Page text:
ESSA also requires that students be given a standardized test in science at least once between third and fifth grade, once between the sixth and ninth grades, and at least once between the sophomore and senior year of high school. 

Though states have been ordered to administer their standardized tests, they will have flexibility in how the task is completed this year. 

According to Rosenblum’s letter, school districts can give shortened versions of statewide assessments or extend testing windows to accommodate social distancing and hybrid learning. In Florida, schools will use a longer testing window this Spring to ensure that all students can rotate through the building and test in-person. 

While many educators were not happy with the mandate to resume testing, a sigh of relief was heard nationwide when the Biden administration also stated they were willing to waive the accountability measures that meter out consequences according to standardized testing results.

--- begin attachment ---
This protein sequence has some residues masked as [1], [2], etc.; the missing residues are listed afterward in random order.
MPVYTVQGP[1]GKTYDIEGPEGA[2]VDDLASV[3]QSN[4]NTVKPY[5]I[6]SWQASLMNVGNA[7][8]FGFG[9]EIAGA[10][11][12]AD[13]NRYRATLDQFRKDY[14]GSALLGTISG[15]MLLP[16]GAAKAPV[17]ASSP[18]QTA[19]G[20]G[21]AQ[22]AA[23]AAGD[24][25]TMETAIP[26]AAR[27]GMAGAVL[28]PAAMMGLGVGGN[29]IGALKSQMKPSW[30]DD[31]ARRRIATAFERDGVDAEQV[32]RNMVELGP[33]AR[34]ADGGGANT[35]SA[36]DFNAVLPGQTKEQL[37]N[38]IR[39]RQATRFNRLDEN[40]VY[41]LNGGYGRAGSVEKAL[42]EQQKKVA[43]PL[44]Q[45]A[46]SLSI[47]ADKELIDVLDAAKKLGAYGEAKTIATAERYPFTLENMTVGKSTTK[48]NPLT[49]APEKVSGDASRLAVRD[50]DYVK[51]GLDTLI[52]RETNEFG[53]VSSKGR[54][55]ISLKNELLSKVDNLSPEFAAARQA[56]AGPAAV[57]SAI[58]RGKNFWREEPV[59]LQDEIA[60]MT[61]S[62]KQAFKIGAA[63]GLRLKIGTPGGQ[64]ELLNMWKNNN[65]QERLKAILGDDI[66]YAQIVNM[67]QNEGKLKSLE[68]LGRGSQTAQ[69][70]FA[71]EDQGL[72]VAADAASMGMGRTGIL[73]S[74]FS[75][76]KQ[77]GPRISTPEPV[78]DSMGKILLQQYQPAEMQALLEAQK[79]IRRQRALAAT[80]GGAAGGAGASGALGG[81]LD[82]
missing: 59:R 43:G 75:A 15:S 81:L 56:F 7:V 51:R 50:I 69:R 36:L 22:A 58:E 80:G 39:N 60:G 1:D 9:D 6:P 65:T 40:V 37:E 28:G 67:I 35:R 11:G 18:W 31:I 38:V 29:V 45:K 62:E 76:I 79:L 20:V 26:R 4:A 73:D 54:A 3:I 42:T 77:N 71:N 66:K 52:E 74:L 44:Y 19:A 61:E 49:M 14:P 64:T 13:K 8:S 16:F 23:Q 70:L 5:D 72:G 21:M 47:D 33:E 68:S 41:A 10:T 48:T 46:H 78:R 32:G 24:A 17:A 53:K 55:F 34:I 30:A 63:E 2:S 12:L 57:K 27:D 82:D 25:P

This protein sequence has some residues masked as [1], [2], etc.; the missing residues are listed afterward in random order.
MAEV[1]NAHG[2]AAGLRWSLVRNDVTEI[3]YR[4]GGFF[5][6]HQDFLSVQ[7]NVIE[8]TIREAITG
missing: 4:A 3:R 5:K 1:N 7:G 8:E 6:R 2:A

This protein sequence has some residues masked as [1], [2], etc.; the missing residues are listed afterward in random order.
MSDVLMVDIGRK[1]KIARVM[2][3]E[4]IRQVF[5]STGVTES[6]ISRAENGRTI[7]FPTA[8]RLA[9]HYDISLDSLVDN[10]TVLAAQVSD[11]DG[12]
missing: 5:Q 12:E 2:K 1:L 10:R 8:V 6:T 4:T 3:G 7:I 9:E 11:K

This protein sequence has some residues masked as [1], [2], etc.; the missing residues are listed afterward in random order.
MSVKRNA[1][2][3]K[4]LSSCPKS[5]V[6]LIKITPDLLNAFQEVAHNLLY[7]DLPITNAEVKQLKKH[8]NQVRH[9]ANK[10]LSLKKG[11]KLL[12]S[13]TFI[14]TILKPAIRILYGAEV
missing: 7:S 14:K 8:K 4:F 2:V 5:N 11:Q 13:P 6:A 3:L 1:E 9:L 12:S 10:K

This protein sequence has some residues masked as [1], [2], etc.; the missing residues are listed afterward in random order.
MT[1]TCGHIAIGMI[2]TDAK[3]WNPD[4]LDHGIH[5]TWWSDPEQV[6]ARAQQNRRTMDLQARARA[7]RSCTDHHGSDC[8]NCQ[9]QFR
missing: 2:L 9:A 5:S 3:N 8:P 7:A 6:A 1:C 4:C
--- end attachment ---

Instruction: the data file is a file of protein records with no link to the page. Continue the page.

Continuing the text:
Schools will not be penalized for testing less than 95 percent of their student population and guidance from the U.S. Department of Education encourages school districts to “further reduce the stakes of assessments this year, such as excluding their use from students’ final grades and grade promotion decisions.” 

Districts across the country have also been given the option to administer their assessments remotely or even push their tests back to the beginning of next school year. New Jersey has announced that their students will have the option to take their statewide assessments from home or another location using TestNav, the same platform used for students attending in-person classes.